However, this did not fix the configure problems. Chengxi pointed out that this problem can be fixed by mounting a USB drive as swap partition. So I connected a 8GB flash drive (make sure there is no data on the flash drive) to the CHIP and issued the following commands:

sudo mkswap /dev/sda1
sudo swapon /dev/sda1

Voila! Now running make the build worked perfectly fine. (Just took some time...)

Don't forget to register Machinekit in the .bashrc:

sh -c "echo 'if [ -f ~/repos/machinekit/scripts/rip-environment ]; then\n\
    source ~/repos/machinekit/scripts/rip-environment\n\
    echo \"Environment set up for running Machinekit\"\n\
fi\n' >> ~/.bashrc"

Build a RT PREEMPT kernel for CHIP

Last but not least, it is time to compile a kernel with RT PREEMPT patch for the CHIP. Compiling the CHIP kernel turned out to be surprisingly easy since NextThing provides a pre-configured Vagrant configuration for cross compiling to the CHIP target.

First one needs to download and install the CHIP SDK on the computer (not on the CHIP).

git clone
vagrant up

Once the SDK is up and running we can login:

vagrant ssh

For compiling the Linux kernel for the CHIP-SDK I used this wiki entry as a reference.

First of all, one needs to install the build dependencies and the cross compiling toolchain:

# install build dependencies
apt-get install git build-essential fakeroot kernel-package zlib1g-dev libncurses5-dev lzop
# install cross compiling toolchain
apt-get install gcc-arm-linux-gnueabihf binutils-arm-linux-gnueabihf

Next one needs to check out the Linux kernel source from NextThingCo:

git clone
cd CHIP-linux

Check out the git branch containing the kernel version matching the kernel installed on your CHIP. In my case this was debian/4.4.11-ntc-1:

git checkout -b debian/4.4.11-ntc-1 origin/debian/4.4.11-ntc-1

Copy the kernel configuration from the CHIP to the CHIP SDK. In order to do that, I enabled the shared folder in the CHIP-SDK Vagrant configuration .Vagrantfile. On my host Linux computer I used scp to copy the config file over.

cd <path to CHIP-SDK>
scp chip@chip.local:/boot/config-4.4.11 .

Copy this file to your kernel build tree CHIP-linux.

Now you need to patch the Linux kernel with the PREEMPT_RT patch. The patch can be found at I used the 4.4.12 patch since there is no patch exactly matching the 4.4.11 kernel.

cat patch-4.4.12-rt20.patch.gz | patch -p1

Next you need to run menuconfig:

make ARCH=arm CROSS_COMPILE=/usr/bin/arm-linux-gnueabihf- menuconfig

In the kernel configuration enable the following settings

  • CONFIG_PREEMPT_RT_FULL: Kernel Features > Preemption Model > Fully Preemptible Kernel (RT)
  • Enable HIGH_RES_TIMERS: General Setup > Timers subsystem > High Resolution Timer Support (already enabled)
  • add a local version suffix: General setup > Local version - append to kernel release, I used rt as suffix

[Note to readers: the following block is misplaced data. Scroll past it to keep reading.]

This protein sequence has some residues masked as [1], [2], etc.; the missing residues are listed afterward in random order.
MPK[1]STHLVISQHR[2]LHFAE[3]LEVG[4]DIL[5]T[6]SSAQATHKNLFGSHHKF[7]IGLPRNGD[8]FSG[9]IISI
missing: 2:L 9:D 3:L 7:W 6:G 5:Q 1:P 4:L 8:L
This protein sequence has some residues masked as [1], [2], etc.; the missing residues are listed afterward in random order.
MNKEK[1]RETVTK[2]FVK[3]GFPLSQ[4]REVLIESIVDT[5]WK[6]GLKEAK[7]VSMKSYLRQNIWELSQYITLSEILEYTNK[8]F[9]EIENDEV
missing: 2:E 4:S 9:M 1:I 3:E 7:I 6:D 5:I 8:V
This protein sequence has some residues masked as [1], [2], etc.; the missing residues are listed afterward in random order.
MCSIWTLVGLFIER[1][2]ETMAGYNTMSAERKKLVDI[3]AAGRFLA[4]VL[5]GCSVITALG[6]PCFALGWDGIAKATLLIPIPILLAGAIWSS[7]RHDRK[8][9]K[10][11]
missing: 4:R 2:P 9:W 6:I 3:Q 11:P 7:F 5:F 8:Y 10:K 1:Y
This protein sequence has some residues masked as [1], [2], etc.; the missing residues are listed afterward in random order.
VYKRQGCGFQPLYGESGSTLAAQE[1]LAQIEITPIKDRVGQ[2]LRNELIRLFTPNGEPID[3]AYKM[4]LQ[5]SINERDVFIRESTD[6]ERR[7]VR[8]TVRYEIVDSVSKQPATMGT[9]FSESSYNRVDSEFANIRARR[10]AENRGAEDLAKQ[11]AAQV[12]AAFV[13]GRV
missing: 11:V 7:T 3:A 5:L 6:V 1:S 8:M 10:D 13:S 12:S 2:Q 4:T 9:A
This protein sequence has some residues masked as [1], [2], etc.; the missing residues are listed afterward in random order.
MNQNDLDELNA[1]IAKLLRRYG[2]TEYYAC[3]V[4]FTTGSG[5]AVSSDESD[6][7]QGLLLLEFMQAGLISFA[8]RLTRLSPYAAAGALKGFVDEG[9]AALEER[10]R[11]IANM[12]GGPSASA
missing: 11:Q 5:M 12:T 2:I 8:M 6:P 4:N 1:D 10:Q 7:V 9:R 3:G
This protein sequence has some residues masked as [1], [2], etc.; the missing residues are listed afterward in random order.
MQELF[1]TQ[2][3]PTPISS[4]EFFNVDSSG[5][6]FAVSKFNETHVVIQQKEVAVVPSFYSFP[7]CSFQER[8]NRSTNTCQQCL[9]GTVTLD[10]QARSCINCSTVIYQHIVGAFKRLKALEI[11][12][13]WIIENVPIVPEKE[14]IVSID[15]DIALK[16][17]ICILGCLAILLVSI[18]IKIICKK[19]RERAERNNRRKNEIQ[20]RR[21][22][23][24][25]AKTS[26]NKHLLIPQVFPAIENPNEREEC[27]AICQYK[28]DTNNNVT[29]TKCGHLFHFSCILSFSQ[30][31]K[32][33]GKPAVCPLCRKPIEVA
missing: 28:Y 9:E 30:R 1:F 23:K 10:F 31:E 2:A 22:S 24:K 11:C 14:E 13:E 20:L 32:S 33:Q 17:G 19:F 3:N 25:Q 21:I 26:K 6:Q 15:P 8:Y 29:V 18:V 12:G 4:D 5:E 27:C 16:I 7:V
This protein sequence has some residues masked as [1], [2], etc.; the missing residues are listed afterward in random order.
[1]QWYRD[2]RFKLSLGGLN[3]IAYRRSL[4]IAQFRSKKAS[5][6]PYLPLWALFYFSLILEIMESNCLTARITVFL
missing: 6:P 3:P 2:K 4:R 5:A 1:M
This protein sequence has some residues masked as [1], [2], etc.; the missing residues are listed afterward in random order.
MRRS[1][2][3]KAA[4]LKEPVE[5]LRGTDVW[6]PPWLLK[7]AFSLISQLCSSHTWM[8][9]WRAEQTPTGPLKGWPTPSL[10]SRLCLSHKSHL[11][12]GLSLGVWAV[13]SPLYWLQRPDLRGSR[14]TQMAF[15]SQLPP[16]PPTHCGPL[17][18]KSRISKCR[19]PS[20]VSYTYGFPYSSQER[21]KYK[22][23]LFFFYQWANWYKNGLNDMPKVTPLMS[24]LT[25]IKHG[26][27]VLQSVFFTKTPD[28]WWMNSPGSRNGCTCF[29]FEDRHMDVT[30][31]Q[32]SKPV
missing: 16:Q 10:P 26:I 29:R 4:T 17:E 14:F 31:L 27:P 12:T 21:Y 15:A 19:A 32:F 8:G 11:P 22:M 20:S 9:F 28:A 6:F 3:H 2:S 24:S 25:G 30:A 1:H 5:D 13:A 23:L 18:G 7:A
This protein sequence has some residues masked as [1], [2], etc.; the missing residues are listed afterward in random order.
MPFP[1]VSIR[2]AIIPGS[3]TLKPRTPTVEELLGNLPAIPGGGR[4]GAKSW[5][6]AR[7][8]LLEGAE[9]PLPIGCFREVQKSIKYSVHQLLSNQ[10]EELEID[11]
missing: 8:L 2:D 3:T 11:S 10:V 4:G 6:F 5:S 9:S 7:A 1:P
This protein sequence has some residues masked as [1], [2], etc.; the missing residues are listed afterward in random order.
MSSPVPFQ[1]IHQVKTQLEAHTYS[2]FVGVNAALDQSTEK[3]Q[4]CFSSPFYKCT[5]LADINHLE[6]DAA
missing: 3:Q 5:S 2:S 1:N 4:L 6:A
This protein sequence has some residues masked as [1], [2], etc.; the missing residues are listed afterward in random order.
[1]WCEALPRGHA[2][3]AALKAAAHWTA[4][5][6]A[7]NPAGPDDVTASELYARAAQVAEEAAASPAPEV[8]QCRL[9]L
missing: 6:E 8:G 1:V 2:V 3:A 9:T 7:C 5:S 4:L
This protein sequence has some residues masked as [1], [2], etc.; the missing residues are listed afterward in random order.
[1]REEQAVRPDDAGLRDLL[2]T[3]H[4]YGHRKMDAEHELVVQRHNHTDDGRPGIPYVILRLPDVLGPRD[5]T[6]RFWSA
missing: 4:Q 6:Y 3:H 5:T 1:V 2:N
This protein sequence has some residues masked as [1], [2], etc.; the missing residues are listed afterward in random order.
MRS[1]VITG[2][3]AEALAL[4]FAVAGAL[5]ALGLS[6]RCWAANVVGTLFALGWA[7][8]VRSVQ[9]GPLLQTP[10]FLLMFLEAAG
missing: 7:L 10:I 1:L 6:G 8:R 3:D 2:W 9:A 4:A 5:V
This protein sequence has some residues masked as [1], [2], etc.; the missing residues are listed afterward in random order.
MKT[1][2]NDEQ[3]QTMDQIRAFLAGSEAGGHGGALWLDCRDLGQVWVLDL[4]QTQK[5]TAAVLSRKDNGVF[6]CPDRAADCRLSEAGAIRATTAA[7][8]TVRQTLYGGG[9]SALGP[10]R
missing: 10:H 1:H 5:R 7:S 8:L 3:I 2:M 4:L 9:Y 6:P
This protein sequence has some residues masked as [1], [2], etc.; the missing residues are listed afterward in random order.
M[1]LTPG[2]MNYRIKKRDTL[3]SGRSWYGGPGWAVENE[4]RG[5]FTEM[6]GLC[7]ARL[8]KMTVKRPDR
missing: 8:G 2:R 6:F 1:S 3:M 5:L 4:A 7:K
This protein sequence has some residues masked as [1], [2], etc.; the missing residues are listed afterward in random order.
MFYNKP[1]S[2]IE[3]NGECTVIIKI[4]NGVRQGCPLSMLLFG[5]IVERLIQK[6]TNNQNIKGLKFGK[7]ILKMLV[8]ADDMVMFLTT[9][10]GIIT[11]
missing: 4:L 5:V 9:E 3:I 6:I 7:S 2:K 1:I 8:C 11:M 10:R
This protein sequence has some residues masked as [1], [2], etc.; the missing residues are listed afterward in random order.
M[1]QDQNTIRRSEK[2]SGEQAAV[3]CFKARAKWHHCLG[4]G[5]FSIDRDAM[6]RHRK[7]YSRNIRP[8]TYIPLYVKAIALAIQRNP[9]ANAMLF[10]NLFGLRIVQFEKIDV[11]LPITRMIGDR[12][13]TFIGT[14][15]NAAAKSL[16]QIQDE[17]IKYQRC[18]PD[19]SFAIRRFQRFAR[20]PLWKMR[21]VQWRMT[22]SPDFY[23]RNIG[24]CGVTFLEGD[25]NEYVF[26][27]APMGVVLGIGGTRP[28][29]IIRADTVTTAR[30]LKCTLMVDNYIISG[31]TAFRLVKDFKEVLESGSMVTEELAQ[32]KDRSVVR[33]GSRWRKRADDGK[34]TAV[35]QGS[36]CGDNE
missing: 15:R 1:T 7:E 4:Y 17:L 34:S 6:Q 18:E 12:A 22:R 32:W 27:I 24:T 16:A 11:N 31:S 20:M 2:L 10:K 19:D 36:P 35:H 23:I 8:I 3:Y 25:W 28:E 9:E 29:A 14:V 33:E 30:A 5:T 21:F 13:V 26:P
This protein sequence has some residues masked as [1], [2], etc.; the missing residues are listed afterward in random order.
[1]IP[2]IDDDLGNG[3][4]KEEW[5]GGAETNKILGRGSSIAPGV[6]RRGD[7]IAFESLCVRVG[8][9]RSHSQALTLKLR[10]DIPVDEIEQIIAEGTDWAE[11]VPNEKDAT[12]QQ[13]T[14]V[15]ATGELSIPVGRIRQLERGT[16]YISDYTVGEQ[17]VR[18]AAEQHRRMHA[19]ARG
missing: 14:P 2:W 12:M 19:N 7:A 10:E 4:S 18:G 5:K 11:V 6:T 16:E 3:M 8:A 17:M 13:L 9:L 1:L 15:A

Now it is time to compile the kernel:

make ARCH=arm CROSS_COMPILE=/usr/bin/arm-linux-gnueabihf- -j 2

After compiling one needs to install the kernel modules to /tmp/lib:

mkdir -p /tmp/lib
make ARCH=arm CROSS_COMPILE=/usr/bin/arm-linux-gnueabihf- INSTALL_MOD_PATH=/tmp/lib modules_install

Additionally, you need to compile the RT8723BS module since it is an out-of-tree module:

# clone the repository
git clone
# apply the debian patches
cd RTL8723BS
git checkout -b debian origin/debian
for i in debian/patches/0*; do  echo $i; patch -p 1 <$i ; done
# remove the no-error=date-time compiler flag
sed '/EXTRA_CFLAGS += -Wno-error=date-time/d' -i Makefile
# remove the no-error=incompatible-pointer-types compiler flag
sed '/EXTRA_CFLAGS += Wno-error=incompatible-pointer-types/d' -i Makefile
# compile the module
make -j 2 CONFIG_PLATFORM_ARM_SUNxI=y ARCH=arm CROSS_COMPILE=/usr/bin/arm-linux-gnueabihf- -C /home/vagrant/CHIP-linux/ M=$PWD CONFIG_RTL8723BS=m  INSTALL_MOD_PATH=/tmp/lib
make -j 2 CONFIG_PLATFORM_ARM_SUNxI=y ARCH=arm CROSS_COMPILE=/usr/bin/arm-linux-gnueabihf- -C ~/CHIP-linux/ M=$PWD CONFIG_RTL8723BS=m  INSTALL_MOD_PATH=/tmp/lib modules_install

Now the Linux kernel is ready to be deployed to the CHIP. I used the approach of replacing the existing kernel on the CHIP. Note that this might lead to an unbootable CHIP if there is an error in the kernel configuration or build. For details on how to manually boot a specific kernel please refer to this wiki.

The following lines need to be executed on the CHIP SDK VM. Note that I have mounted the root folder of the SDK on my host machine to ~/CHIP-SDK on the guest machine. This can be done be enabling the shared folder in the .Vagrantfile of the SDK.

mkdir -p ~/CHIP-SDK/deploy
cd ~/CHIP-linux/
cp arch/arm/boot/zImage ../CHIP-SDK/deploy/vmlinuz-4.4.11-rt20+
cp .config ../CHIP-SDK/deploy/config-4.4.11-rt20+
cp ../CHIP-SDK/deploy/
cp arch/arm/boot/dts/*.dtb ../CHIP-SDK/deploy/linux-image-4.4.11-rt20+/
cd /tmp/lib/lib/modules
cp -r 4.4.11-rt20+/ ~/CHIP-SDK/deploy/
# compress the kernel 
tar -czvf 4.4.11-rt20.tar.gz deploy/

This leaves us with a complete Linux kernel for the CHIP in the deploy folder of the CHIP-SDK. I used scp to copy the files to the CHIP:

# copy the kernel to the CHIP
scp 4.4.11-rt20.tar.gz chip@chip.local:/tmp/
# connect to the CHIP
ssh chip@chip.local
cd /tmp/
tar xvz 4.4.11-rt20.tar.gz
cd deploy
sudo cp -r 4.4.11-rt20+/ /lib/modules/
cp -r -v linux-image-4.4.11-rt20+ /usr/lib/
mkdir -p /boot/dtbs/4.4.11-rt20/
cp -v linux-image-4.4.11-rt20+/sun5i-r8-chip.dtb /boot/dtbs/4.4.11-rt20/sun5i-r8-chip.dtb
sudo cp config-4.4.11-rt20+ vmlinuz-4.4.11-rt20+ /boot/
cd /boot/